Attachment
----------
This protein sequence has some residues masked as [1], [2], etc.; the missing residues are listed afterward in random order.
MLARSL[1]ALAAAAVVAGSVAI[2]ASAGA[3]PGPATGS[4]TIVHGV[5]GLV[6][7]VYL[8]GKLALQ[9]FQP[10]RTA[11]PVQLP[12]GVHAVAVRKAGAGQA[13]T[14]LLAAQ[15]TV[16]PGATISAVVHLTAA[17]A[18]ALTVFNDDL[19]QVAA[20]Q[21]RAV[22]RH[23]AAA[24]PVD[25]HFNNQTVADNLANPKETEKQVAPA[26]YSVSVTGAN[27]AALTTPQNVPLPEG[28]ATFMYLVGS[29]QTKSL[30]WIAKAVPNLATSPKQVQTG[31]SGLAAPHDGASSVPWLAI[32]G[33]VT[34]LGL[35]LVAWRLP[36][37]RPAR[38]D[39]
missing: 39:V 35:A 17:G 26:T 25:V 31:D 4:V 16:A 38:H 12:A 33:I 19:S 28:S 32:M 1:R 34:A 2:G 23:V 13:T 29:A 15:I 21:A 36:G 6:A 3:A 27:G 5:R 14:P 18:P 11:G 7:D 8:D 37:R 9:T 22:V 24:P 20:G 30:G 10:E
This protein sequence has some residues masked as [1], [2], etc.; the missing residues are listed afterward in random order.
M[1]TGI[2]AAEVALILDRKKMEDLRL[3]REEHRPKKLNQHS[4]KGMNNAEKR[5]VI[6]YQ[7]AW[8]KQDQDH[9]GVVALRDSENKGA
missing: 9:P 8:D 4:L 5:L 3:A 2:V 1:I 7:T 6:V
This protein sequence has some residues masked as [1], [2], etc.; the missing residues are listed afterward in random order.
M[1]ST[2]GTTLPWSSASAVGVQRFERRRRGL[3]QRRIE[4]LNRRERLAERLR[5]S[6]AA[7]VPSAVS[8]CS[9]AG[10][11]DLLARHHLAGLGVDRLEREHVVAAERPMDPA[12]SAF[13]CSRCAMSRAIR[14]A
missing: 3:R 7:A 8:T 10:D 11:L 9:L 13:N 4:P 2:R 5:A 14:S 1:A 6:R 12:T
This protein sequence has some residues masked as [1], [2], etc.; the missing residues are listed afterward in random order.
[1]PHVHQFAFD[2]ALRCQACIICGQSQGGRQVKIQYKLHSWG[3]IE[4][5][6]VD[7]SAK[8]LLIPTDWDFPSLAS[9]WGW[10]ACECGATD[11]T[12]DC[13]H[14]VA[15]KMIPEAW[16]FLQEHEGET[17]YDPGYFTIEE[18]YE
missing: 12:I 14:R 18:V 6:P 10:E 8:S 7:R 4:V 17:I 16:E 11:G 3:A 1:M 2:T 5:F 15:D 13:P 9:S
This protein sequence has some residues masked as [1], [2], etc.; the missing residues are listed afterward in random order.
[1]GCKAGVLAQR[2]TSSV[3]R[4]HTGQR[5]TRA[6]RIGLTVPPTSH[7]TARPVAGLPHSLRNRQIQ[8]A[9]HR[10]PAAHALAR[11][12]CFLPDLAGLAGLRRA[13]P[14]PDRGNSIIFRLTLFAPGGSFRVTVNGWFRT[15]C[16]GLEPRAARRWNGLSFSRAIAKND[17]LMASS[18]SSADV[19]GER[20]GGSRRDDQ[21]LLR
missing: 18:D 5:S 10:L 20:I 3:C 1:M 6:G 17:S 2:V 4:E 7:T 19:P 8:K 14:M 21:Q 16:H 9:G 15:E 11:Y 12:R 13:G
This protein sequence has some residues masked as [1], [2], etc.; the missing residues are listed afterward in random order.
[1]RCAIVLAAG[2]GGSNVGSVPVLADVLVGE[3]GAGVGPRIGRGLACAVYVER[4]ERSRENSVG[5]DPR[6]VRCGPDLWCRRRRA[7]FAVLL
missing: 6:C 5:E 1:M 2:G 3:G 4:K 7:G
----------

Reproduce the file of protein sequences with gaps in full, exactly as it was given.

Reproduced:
This protein sequence has some residues masked as [1], [2], etc.; the missing residues are listed afterward in random order.
MLARSL[1]ALAAAAVVAGSVAI[2]ASAGA[3]PGPATGS[4]TIVHGV[5]GLV[6][7]VYL[8]GKLALQ[9]FQP[10]RTA[11]PVQLP[12]GVHAVAVRKAGAGQA[13]T[14]LLAAQ[15]TV[16]PGATISAVVHLTAA[17]A[18]ALTVFNDDL[19]QVAA[20]Q[21]RAV[22]RH[23]AAA[24]PVD[25]HFNNQTVADNLANPKETEKQVAPA[26]YSVSVTGAN[27]AALTTPQNVPLPEG[28]ATFMYLVGS[29]QTKSL[30]WIAKAVPNLATSPKQVQTG[31]SGLAAPHDGASSVPWLAI[32]G[33]VT[34]LGL[35]LVAWRLP[36][37]RPAR[38]D[39]
missing: 39:V 35:A 17:G 26:T 25:V 31:D 4:V 16:A 38:H 12:A 33:I 19:S 28:S 32:M 1:R 34:A 2:G 23:V 13:T 29:A 15:I 21:A 36:G 6:A 3:A 27:G 5:R 14:P 18:P 11:G 7:D 8:D 37:R 9:T 22:V 24:P 20:G 30:G 10:E
This protein sequence has some residues masked as [1], [2], etc.; the missing residues are listed afterward in random order.
M[1]TGI[2]AAEVALILDRKKMEDLRL[3]REEHRPKKLNQHS[4]KGMNNAEKR[5]VI[6]YQ[7]AW[8]KQDQDH[9]GVVALRDSENKGA
missing: 9:P 8:D 4:L 5:L 3:A 2:V 1:I 7:T 6:V
This protein sequence has some residues masked as [1], [2], etc.; the missing residues are listed afterward in random order.
M[1]ST[2]GTTLPWSSASAVGVQRFERRRRGL[3]QRRIE[4]LNRRERLAERLR[5]S[6]AA[7]VPSAVS[8]CS[9]AG[10][11]DLLARHHLAGLGVDRLEREHVVAAERPMDPA[12]SAF[13]CSRCAMSRAIR[14]A
missing: 3:R 7:A 8:T 10:D 11:L 9:L 13:N 4:P 2:R 5:A 14:S 1:A 6:R 12:T
This protein sequence has some residues masked as [1], [2], etc.; the missing residues are listed afterward in random order.
[1]PHVHQFAFD[2]ALRCQACIICGQSQGGRQVKIQYKLHSWG[3]IE[4][5][6]VD[7]SAK[8]LLIPTDWDFPSLAS[9]WGW[10]ACECGATD[11]T[12]DC[13]H[14]VA[15]KMIPEAW[16]FLQEHEGET[17]YDPGYFTIEE[18]YE
missing: 12:I 14:R 18:V 6:P 10:E 8:S 7:R 4:V 17:I 16:E 11:G 3:A 1:M 2:T 5:F 15:D 13:P 9:S
This protein sequence has some residues masked as [1], [2], etc.; the missing residues are listed afterward in random order.
[1]GCKAGVLAQR[2]TSSV[3]R[4]HTGQR[5]TRA[6]RIGLTVPPTSH[7]TARPVAGLPHSLRNRQIQ[8]A[9]HR[10]PAAHALAR[11][12]CFLPDLAGLAGLRRA[13]P[14]PDRGNSIIFRLTLFAPGGSFRVTVNGWFRT[15]C[16]GLEPRAARRWNGLSFSRAIAKND[17]LMASS[18]SSADV[19]GER[20]GGSRRDDQ[21]LLR
missing: 18:D 5:S 10:L 20:I 3:C 1:M 6:G 17:S 2:V 4:E 7:T 19:P 8:K 14:M 21:Q 16:H 9:G 15:E 11:Y 12:R 13:G
This protein sequence has some residues masked as [1], [2], etc.; the missing residues are listed afterward in random order.
[1]RCAIVLAAG[2]GGSNVGSVPVLADVLVGE[3]GAGVGPRIGRGLACAVYVER[4]ERSRENSVG[5]DPR[6]VRCGPDLWCRRRRA[7]FAVLL
missing: 6:C 5:E 1:M 2:G 3:G 4:K 7:G